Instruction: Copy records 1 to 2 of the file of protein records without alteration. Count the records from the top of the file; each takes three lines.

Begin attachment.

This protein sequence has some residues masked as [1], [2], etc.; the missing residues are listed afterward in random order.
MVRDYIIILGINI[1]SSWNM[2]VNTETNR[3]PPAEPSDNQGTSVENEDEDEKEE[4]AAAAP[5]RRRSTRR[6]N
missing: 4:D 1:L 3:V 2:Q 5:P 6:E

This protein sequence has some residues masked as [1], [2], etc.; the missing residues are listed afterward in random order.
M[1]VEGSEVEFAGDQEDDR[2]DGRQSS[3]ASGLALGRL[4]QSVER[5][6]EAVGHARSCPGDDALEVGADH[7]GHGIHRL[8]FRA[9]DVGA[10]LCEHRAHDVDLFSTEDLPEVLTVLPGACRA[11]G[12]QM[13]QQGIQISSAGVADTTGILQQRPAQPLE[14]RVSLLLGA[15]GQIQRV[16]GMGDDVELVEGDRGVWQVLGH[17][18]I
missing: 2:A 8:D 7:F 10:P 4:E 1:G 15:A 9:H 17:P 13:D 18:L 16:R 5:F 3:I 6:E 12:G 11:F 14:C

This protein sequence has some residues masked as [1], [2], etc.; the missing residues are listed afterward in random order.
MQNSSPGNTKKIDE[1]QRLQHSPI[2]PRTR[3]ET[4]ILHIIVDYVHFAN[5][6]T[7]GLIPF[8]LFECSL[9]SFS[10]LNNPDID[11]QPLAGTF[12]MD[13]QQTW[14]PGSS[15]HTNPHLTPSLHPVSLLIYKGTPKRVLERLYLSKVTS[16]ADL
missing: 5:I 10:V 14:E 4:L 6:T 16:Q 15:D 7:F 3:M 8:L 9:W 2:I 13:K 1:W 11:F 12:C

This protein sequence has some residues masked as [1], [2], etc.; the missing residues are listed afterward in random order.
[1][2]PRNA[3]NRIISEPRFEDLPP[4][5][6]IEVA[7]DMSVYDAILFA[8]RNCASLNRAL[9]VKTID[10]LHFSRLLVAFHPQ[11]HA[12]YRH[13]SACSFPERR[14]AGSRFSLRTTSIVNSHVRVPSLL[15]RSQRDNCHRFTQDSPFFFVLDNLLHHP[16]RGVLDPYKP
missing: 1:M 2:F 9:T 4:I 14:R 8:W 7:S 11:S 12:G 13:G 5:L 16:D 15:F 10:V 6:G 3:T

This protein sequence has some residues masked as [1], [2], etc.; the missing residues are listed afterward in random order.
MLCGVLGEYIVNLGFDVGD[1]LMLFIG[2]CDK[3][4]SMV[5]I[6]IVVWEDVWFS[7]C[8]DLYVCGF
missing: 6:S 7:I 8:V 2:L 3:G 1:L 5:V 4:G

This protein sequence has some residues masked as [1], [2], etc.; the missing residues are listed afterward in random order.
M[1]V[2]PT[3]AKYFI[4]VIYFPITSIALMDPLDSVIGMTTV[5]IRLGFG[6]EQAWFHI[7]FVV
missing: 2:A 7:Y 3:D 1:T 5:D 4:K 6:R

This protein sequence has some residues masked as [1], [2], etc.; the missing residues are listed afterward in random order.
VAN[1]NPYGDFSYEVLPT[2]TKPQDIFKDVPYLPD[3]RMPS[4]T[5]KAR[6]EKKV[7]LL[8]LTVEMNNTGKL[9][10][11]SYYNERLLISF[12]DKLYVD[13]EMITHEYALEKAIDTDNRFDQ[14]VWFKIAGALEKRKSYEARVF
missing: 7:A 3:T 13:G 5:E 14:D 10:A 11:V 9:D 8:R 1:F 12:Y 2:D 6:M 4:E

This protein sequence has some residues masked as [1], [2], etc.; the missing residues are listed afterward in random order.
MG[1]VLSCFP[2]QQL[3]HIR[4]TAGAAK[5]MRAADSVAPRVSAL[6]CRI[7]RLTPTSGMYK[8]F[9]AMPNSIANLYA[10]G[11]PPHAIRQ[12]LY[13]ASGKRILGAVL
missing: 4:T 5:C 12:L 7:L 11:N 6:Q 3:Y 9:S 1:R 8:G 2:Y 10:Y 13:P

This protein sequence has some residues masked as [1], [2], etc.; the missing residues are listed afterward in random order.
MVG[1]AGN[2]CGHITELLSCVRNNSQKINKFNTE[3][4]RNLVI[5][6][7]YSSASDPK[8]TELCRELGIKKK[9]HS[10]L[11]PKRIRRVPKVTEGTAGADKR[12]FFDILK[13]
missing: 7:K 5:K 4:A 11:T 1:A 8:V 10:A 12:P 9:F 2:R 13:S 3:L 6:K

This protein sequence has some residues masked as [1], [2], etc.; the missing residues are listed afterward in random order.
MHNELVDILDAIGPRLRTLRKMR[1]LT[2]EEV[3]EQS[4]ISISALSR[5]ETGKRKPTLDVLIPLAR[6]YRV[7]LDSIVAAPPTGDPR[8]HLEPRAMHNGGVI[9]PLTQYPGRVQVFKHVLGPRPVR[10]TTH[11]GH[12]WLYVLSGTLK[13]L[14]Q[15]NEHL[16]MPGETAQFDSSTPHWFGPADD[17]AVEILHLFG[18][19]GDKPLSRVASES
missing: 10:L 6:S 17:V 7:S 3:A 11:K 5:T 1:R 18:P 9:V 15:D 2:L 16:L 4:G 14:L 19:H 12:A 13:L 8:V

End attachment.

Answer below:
This protein sequence has some residues masked as [1], [2], etc.; the missing residues are listed afterward in random order.
MVRDYIIILGINI[1]SSWNM[2]VNTETNR[3]PPAEPSDNQGTSVENEDEDEKEE[4]AAAAP[5]RRRSTRR[6]N
missing: 4:D 1:L 3:V 2:Q 5:P 6:E

This protein sequence has some residues masked as [1], [2], etc.; the missing residues are listed afterward in random order.
M[1]VEGSEVEFAGDQEDDR[2]DGRQSS[3]ASGLALGRL[4]QSVER[5][6]EAVGHARSCPGDDALEVGADH[7]GHGIHRL[8]FRA[9]DVGA[10]LCEHRAHDVDLFSTEDLPEVLTVLPGACRA[11]G[12]QM[13]QQGIQISSAGVADTTGILQQRPAQPLE[14]RVSLLLGA[15]GQIQRV[16]GMGDDVELVEGDRGVWQVLGH[17][18]I
missing: 2:A 8:D 7:F 10:P 4:E 1:G 15:A 9:H 17:P 13:D 18:L 16:R 5:F 3:I 6:E 12:G 11:F 14:C